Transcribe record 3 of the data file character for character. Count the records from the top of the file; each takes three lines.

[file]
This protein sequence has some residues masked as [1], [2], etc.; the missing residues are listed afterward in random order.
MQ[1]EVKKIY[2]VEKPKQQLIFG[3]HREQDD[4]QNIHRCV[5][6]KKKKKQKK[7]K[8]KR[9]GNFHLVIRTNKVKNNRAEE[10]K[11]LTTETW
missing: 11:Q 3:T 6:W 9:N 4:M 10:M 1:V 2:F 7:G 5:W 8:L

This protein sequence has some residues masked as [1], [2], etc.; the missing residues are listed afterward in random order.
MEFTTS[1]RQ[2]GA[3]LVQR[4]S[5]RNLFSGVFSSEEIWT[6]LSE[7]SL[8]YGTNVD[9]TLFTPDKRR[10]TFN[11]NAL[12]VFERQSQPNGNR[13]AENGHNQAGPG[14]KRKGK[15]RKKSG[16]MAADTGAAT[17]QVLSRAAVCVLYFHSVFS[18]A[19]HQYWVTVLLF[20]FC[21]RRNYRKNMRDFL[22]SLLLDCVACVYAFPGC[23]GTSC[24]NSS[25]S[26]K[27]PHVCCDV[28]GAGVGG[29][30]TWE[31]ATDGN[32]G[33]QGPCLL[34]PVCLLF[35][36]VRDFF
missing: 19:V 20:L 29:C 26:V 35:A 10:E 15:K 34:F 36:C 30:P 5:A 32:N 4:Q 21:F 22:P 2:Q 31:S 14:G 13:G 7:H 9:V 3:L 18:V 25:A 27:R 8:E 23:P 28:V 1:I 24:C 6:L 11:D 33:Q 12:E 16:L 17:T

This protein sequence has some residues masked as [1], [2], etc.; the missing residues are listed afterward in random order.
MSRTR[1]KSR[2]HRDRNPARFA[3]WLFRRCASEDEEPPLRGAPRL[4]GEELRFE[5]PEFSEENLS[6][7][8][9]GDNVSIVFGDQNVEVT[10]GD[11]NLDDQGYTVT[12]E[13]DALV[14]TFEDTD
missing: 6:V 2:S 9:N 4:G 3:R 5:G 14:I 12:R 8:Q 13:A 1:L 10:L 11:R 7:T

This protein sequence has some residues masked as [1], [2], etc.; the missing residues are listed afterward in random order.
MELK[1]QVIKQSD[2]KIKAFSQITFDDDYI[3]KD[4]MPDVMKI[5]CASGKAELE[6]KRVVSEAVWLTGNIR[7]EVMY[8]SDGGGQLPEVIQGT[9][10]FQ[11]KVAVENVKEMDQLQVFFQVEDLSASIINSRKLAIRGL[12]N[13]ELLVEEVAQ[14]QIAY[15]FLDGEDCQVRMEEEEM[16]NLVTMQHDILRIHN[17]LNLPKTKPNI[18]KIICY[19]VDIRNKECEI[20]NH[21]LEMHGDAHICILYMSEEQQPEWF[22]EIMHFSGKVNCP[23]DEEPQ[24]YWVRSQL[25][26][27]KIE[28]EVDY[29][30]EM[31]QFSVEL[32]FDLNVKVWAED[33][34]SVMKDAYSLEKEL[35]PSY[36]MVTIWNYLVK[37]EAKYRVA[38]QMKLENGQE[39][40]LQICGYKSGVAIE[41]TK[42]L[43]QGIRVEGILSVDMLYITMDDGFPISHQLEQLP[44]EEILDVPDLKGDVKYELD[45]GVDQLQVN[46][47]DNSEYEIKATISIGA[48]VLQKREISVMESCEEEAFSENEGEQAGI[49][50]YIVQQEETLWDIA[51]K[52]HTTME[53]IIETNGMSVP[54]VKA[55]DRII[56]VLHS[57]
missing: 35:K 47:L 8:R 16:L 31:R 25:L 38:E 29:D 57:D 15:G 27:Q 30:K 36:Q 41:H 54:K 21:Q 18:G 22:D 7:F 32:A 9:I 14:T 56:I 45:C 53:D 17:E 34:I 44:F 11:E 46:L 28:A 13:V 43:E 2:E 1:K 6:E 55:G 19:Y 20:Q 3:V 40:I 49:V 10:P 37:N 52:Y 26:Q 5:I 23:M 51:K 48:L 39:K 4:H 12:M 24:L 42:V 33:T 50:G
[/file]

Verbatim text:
This protein sequence has some residues masked as [1], [2], etc.; the missing residues are listed afterward in random order.
MSRTR[1]KSR[2]HRDRNPARFA[3]WLFRRCASEDEEPPLRGAPRL[4]GEELRFE[5]PEFSEENLS[6][7][8][9]GDNVSIVFGDQNVEVT[10]GD[11]NLDDQGYTVT[12]E[13]DALV[14]TFEDTD
missing: 6:V 2:S 9:N 4:G 3:R 5:G 14:I 12:R 8:Q 13:A 1:L 10:L 11:R 7:T